Arizona Judge Issues Ruling In Case Seeking to Keep Two GOP Lawmakers Off Ballot

A state Superior Court judge in Arizona has issued a ruling in the latest attempt involving a left-wing group from Texas to bar Republican lawmakers from seeking reelection.

U.S. Reps. Paul Gosar and Andy Biggs were accused of taking part in an “insurrection” in connection to the Jan. 6, 2020, Capitol riot.

But Judge Christopher Coury noted in his ruling late last week that because they and state Republican Rep. Mark Finchem are elected officials, removing them from the ballot over the 14th Amendment’s Disqualification Clause requires congressional action and cannot be accomplished via a lawsuit brought by private citizens in a state court, according to The Epoch Times.

“The express language of the United States Constitution controls this issue,” Coury said.

Last month, a federal judge blocked a similar attempt to disqualify Republican Rep. Madison Cawthorn from seeking reelection in North Carolina.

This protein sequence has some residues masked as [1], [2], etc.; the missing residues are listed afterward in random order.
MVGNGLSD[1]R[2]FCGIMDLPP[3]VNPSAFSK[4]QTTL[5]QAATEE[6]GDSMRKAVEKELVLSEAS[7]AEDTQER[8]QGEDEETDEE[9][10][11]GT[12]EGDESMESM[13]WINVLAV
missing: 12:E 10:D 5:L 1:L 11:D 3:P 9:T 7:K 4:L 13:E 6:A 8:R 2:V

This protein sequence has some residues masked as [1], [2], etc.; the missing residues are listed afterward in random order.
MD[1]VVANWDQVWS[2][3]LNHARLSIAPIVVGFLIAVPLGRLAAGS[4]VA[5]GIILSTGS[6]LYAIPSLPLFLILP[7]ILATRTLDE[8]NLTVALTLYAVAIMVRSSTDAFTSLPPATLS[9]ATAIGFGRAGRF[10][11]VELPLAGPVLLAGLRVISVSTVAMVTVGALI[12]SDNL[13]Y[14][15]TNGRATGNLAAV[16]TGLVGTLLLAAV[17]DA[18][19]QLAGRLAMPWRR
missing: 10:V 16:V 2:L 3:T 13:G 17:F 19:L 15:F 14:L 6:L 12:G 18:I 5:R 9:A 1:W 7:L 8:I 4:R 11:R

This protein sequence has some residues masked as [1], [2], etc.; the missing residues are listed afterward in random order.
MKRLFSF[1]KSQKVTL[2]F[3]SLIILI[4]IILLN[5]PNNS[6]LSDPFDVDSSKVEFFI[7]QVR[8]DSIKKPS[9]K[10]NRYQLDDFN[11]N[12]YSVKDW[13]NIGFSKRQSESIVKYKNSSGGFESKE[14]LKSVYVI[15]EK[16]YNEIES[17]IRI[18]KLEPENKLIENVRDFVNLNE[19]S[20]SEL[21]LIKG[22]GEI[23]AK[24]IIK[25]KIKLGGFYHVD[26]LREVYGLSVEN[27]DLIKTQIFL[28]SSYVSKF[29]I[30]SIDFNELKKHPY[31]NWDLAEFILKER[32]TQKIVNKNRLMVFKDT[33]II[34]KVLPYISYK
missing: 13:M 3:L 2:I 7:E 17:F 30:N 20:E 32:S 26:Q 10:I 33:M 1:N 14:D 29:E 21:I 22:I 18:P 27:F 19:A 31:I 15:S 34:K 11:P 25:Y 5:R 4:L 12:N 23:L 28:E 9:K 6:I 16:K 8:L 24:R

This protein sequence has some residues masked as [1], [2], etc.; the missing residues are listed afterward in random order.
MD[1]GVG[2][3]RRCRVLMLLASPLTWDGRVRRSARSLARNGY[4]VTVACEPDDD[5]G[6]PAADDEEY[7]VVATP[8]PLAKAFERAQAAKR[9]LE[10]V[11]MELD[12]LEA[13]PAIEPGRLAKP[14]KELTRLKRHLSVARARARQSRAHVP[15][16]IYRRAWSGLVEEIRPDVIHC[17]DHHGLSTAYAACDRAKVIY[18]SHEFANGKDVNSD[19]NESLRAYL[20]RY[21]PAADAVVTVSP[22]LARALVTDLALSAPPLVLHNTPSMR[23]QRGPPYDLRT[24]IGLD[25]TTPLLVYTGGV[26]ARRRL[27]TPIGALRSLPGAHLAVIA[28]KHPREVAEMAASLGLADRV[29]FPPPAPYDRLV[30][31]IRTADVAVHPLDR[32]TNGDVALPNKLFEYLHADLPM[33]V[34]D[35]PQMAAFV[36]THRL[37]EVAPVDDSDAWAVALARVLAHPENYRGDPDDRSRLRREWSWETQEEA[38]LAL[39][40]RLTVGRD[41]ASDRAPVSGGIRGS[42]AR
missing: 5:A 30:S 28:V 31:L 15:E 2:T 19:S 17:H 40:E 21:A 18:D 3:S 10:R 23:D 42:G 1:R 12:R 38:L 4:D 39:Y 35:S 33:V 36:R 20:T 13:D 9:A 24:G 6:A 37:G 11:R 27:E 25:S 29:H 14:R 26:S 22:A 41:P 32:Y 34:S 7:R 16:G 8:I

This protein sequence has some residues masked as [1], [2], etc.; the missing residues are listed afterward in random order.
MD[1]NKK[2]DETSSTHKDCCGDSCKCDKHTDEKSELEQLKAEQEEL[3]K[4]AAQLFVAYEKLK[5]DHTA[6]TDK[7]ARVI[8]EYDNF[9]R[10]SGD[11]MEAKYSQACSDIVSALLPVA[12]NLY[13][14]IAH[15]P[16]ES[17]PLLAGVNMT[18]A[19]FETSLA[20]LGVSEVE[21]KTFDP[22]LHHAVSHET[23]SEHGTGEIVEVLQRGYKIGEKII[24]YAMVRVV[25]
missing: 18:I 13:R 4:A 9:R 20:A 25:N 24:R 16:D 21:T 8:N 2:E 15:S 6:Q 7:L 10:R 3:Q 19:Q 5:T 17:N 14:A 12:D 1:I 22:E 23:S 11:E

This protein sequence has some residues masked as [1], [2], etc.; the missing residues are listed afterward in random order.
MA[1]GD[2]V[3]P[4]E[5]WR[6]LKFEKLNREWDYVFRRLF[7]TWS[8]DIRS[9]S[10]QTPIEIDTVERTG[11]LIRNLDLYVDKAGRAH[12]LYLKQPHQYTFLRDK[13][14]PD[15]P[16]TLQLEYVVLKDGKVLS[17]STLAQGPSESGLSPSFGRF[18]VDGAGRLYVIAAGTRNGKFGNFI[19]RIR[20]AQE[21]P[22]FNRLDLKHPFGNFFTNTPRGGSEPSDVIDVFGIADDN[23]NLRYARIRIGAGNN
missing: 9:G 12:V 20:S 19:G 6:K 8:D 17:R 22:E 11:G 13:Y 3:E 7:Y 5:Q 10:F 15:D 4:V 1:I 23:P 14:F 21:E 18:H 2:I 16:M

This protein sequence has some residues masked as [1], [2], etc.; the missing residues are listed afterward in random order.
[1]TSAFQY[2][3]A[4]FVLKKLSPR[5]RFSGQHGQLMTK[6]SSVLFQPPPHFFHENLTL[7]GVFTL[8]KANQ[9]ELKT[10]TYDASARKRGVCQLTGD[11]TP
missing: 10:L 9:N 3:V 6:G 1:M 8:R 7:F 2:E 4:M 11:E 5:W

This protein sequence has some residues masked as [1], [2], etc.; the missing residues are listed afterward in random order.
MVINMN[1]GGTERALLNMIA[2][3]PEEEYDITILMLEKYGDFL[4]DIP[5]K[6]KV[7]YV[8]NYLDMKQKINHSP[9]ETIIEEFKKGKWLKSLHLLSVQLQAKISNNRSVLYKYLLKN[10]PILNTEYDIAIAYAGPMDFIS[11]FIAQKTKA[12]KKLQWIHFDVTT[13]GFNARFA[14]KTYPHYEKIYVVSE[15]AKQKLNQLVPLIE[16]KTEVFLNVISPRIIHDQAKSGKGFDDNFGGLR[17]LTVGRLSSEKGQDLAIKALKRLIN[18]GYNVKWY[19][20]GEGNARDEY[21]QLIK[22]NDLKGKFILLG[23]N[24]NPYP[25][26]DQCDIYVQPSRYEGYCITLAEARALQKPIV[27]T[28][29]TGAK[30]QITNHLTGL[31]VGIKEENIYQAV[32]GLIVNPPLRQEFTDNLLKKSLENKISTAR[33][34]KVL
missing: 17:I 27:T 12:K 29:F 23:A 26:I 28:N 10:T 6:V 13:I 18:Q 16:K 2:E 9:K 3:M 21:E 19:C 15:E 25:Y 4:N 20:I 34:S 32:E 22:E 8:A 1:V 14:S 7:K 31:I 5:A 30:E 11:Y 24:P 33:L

The 11 plaintiffs in the Arizona case are state residents represented by attorneys with the Texas-based Free Speech for People advocacy group, which was involved in the Cawthorn case and also has filed suit along with voters in Georgia to bar Rep. Majorie Taylor Greene from office.

She testified on Friday in her case, which has yet to be decided.

The Hill reported:

The hearing comes as part of a legal challenge by a group of Georgia voters, who argue that a provision of the U.S. Constitution’s 14th Amendment – known as the “disqualification clause – effectively prohibits Greene from holding federal office because of her alleged involvement in the Jan. 6 attack on the Capitol. 

That clause, which was passed in the wake of the Civil War, bans any person from holding federal office who has previously taken an oath to protect and defend the Constitution and who has “engaged in insurrection” against the United States.


Dems Launch Bid To Disqualify Republicans To Keep Control of Congress